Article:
Double-Jet Ejection of Cooling Air for Improved Film Cooling

[+] Author and Article Information
Karsten Kusterer

Jülicher Strasse 338, B&B-AGEMA GmbH, D-52070 Aachen, Germanykusterer@bub-agema.de

Dieter Bohn

Institute of Steam and Gas Turbines, Aachen University, Templergraben 55, D-52056 Aachen, Germanypost-bohn@idg.rwth-aachen.de

Takao Sugimoto

Gas Turbine & Machinery Company, Kawasaki Heavy Industries, Ltd., Akashi 673-8666 Japansugimoto̱t@khi.co.jp

Ryozo Tanaka

Gas Turbine & Machinery Company, Kawasaki Heavy Industries, Ltd., Akashi 673-8666 Japan

J. Turbomach 129(4), 809-815 (Aug 08, 2006) (7 pages) doi:10.1115/1.2720508 History: Received July 28, 2006; Revised August 08, 2006

Film cooling in gas turbines leads to aerodynamic mixing losses and reduced temperatures of the gas flow. Improvements of the gas turbine thermal efficiency can be achieved by reducing the cooling fluid amount and by establishing a more equal distribution of the cooling fluid along the surface. It is well known that vortex systems in the cooling jets are the origin of reduced film-cooling effectiveness. For the streamwise ejection case, kidney vortices result in a liftoff of the cooling jets; for the lateral ejection case, usually only one dominating vortex remains, leading to hot gas flow underneath the jet from one side. Based on the results of numerical analyses, a new cooling technology has been introduced by the authors, which reaches high film-cooling effectiveness as a result of a well-designed cooling hole arrangement for interaction of two neighboring cooling jets (double-jet film cooling (DJFC)). The results show that configurations exist, where an improved film-cooling effectiveness can be reached because an anti-kidney vortex pair is established in the double-jet. The paper aims at the following major contributions: (1) to introduce the DJFC as an alternative film-cooling technology to conventional film-cooling design; (2) to explain the major phenomena, which leads to the improvement of the film-cooling effectiveness by application of the DJFC; and (3) to prove basic applicability of the DJFC to a realistic blade cooling configuration and present the first test results under machine operating conditions.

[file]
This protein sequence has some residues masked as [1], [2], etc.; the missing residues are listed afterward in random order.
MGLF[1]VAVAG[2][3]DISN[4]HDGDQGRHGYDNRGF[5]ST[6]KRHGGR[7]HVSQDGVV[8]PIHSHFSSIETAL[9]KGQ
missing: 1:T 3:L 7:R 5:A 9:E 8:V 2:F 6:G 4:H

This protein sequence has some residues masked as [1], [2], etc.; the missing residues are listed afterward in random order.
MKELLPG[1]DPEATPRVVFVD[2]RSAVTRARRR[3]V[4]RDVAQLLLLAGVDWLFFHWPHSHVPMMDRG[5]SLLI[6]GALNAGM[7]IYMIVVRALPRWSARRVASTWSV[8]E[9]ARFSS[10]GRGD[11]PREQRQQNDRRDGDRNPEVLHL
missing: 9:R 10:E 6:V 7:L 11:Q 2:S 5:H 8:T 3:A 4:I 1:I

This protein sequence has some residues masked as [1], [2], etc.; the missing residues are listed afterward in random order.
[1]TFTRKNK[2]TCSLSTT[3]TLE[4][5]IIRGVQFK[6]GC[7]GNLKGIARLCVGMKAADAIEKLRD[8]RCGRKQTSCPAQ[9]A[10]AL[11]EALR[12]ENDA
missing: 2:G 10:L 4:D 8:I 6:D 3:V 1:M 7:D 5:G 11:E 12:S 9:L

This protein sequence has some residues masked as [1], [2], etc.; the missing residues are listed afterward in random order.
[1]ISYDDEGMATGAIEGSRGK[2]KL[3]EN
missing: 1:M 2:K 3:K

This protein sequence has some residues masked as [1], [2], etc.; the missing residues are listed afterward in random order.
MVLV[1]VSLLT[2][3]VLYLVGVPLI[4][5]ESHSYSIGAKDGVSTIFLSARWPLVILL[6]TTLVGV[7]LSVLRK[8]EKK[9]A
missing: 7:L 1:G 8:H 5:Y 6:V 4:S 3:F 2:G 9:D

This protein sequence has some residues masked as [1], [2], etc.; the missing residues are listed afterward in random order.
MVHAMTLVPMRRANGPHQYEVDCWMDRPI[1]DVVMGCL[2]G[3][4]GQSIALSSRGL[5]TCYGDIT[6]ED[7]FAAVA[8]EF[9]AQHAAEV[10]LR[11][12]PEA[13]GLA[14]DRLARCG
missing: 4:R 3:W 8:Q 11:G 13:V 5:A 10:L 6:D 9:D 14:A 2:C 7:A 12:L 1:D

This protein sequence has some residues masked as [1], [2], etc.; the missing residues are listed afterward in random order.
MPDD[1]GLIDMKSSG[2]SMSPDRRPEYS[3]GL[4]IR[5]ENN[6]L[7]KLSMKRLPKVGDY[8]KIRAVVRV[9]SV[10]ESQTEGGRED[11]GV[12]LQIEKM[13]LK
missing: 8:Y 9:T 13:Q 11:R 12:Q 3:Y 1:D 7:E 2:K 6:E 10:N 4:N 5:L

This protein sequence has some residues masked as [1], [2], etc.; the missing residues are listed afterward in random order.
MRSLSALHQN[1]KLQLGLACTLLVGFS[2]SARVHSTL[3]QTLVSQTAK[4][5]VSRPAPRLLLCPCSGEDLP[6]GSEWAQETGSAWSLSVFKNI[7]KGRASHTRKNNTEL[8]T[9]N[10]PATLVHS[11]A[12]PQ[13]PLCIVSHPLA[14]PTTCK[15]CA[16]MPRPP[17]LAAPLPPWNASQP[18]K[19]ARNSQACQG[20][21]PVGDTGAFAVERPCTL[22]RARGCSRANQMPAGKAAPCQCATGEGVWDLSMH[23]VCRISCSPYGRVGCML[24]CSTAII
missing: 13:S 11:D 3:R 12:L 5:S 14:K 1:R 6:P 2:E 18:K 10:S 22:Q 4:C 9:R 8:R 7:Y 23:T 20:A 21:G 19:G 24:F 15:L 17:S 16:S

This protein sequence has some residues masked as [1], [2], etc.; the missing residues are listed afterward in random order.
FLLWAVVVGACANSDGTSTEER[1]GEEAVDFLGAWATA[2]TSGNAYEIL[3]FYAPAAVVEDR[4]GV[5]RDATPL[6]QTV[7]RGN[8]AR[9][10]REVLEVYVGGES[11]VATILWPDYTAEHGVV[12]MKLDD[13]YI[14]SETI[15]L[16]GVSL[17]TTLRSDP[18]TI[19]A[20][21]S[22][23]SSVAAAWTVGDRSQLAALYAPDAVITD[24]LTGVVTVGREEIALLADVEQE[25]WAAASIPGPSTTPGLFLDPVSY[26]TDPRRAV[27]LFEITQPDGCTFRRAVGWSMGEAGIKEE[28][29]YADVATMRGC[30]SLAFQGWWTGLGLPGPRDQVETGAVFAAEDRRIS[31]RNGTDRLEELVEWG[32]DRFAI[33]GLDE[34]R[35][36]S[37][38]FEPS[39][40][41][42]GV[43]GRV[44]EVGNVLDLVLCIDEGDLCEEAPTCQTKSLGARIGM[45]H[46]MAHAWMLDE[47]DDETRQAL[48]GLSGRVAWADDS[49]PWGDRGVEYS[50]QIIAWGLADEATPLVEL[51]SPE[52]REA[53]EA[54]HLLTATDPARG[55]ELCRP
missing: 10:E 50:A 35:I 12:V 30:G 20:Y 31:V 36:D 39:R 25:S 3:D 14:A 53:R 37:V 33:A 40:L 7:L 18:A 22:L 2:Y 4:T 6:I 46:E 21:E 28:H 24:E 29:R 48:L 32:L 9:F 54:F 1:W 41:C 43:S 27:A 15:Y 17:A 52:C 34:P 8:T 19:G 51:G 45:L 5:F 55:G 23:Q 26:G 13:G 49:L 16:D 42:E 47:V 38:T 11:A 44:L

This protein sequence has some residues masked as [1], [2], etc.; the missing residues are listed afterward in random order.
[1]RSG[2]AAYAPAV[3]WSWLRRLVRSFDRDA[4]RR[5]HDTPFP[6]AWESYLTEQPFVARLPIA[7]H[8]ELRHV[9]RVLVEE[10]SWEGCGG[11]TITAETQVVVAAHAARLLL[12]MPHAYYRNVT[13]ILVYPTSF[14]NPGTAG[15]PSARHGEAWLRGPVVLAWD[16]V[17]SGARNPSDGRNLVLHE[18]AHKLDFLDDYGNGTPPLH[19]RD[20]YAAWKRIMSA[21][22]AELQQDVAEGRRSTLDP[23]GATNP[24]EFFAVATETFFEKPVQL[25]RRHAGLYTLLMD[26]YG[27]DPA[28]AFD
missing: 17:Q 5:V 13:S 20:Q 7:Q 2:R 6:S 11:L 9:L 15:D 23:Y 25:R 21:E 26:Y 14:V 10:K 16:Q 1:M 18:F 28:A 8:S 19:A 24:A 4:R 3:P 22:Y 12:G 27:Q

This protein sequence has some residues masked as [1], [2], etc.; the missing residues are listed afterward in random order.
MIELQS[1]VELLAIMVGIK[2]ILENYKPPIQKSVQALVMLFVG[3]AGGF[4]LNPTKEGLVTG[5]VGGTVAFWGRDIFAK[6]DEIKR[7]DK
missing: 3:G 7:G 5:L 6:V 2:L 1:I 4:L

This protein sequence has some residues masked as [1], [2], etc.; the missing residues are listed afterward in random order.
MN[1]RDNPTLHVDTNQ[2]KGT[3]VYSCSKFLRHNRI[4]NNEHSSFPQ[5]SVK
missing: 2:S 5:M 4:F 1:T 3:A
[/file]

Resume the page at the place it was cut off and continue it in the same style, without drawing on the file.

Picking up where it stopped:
Copyright © 2007 by American Society of Mechanical Engineers
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Figure 2

(a)–(b): Lateral ejection secondary flows

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Figure 3

Duct and hole geometry

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Figure 4

(a), (b), (c) Development of cooling jet vortex and jet liftoff (Config 1)

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Figure 5

(a), (b), (c) Calculated adiabatic film-cooling effectiveness for DJFC configurations

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Figure 6

(a), (b), (c) Calculated temperature distributions in the double jets

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Figure 1

Secondary flows in suction side jet (leading edge ejection, Bohn and Kusterer (5))

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Figure 7

(a), (b), (c) Calculated secondary flows in the double jets

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Figure 8

Application of the DJFC to a cooled GT blade (schematic drawing)

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Figure 9

3D CFD result (adiabatic surface temperatures) of a DJFC design for a test blade

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Figure 10

(a), (b), (c) Pyrometer measurements for test blades with different cooling designs



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